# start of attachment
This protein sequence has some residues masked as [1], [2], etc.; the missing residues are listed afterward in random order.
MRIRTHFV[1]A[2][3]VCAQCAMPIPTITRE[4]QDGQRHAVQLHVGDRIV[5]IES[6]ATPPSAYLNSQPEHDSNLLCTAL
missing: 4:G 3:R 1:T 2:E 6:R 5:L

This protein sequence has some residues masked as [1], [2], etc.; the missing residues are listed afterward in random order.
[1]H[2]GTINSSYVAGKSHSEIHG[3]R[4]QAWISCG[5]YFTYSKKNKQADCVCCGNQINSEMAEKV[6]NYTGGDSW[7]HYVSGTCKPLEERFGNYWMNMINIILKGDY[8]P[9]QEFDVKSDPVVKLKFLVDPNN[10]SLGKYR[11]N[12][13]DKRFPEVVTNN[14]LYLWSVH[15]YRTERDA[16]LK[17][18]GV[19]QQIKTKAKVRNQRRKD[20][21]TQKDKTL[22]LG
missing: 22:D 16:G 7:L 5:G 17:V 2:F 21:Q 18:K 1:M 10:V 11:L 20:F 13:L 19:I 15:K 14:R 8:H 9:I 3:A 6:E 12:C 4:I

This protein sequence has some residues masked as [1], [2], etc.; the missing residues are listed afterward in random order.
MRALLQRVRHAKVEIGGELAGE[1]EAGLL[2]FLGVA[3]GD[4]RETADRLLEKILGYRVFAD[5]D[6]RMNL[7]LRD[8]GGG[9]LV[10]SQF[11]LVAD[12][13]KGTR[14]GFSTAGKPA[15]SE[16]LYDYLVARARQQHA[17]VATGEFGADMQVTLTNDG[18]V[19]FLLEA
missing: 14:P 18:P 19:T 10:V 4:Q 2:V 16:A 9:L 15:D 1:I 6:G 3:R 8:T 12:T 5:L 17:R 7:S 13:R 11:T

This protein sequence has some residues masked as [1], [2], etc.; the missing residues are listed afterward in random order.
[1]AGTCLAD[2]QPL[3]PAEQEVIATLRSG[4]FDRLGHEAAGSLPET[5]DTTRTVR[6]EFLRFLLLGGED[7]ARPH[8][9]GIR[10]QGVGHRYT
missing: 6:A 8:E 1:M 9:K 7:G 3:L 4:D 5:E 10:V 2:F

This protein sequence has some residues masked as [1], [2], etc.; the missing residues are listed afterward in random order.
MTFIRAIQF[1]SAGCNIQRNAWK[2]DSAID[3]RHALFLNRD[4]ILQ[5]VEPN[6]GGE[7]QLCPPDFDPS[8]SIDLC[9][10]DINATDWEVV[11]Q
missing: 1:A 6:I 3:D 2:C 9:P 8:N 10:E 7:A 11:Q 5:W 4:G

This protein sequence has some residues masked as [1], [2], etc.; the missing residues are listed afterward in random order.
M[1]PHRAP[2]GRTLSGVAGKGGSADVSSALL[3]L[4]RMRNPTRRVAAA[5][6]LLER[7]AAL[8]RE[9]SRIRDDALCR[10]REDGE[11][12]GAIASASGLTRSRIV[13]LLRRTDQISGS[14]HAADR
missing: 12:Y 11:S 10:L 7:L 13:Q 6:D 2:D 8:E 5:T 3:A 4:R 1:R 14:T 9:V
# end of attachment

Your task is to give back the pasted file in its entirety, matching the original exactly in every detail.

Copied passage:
This protein sequence has some residues masked as [1], [2], etc.; the missing residues are listed afterward in random order.
MRIRTHFV[1]A[2][3]VCAQCAMPIPTITRE[4]QDGQRHAVQLHVGDRIV[5]IES[6]ATPPSAYLNSQPEHDSNLLCTAL
missing: 4:G 3:R 1:T 2:E 6:R 5:L

This protein sequence has some residues masked as [1], [2], etc.; the missing residues are listed afterward in random order.
[1]H[2]GTINSSYVAGKSHSEIHG[3]R[4]QAWISCG[5]YFTYSKKNKQADCVCCGNQINSEMAEKV[6]NYTGGDSW[7]HYVSGTCKPLEERFGNYWMNMINIILKGDY[8]P[9]QEFDVKSDPVVKLKFLVDPNN[10]SLGKYR[11]N[12][13]DKRFPEVVTNN[14]LYLWSVH[15]YRTERDA[16]LK[17][18]GV[19]QQIKTKAKVRNQRRKD[20][21]TQKDKTL[22]LG
missing: 22:D 16:G 7:L 5:G 17:V 2:F 21:Q 18:K 1:M 10:V 11:L 20:F 13:L 19:I 15:K 14:R 8:H 9:I 3:A 6:E 12:C 4:I

This protein sequence has some residues masked as [1], [2], etc.; the missing residues are listed afterward in random order.
MRALLQRVRHAKVEIGGELAGE[1]EAGLL[2]FLGVA[3]GD[4]RETADRLLEKILGYRVFAD[5]D[6]RMNL[7]LRD[8]GGG[9]LV[10]SQF[11]LVAD[12][13]KGTR[14]GFSTAGKPA[15]SE[16]LYDYLVARARQQHA[17]VATGEFGADMQVTLTNDG[18]V[19]FLLEA
missing: 14:P 18:P 19:T 10:V 4:Q 2:V 16:A 9:L 15:D 1:I 6:G 3:R 8:T 12:T 5:L 17:R 7:S 13:R 11:T

This protein sequence has some residues masked as [1], [2], etc.; the missing residues are listed afterward in random order.
[1]AGTCLAD[2]QPL[3]PAEQEVIATLRSG[4]FDRLGHEAAGSLPET[5]DTTRTVR[6]EFLRFLLLGGED[7]ARPH[8][9]GIR[10]QGVGHRYT
missing: 6:A 8:E 1:M 9:K 7:G 3:L 4:D 5:E 10:V 2:F

This protein sequence has some residues masked as [1], [2], etc.; the missing residues are listed afterward in random order.
MTFIRAIQF[1]SAGCNIQRNAWK[2]DSAID[3]RHALFLNRD[4]ILQ[5]VEPN[6]GGE[7]QLCPPDFDPS[8]SIDLC[9][10]DINATDWEVV[11]Q
missing: 1:A 6:I 3:D 2:C 9:P 8:N 10:E 7:A 11:Q 5:W 4:G

This protein sequence has some residues masked as [1], [2], etc.; the missing residues are listed afterward in random order.
M[1]PHRAP[2]GRTLSGVAGKGGSADVSSALL[3]L[4]RMRNPTRRVAAA[5][6]LLER[7]AAL[8]RE[9]SRIRDDALCR[10]REDGE[11][12]GAIASASGLTRSRIV[13]LLRRTDQISGS[14]HAADR
missing: 12:Y 11:S 10:L 7:L 13:Q 6:D 2:D 8:E 5:T 3:A 4:R 1:R 14:T 9:V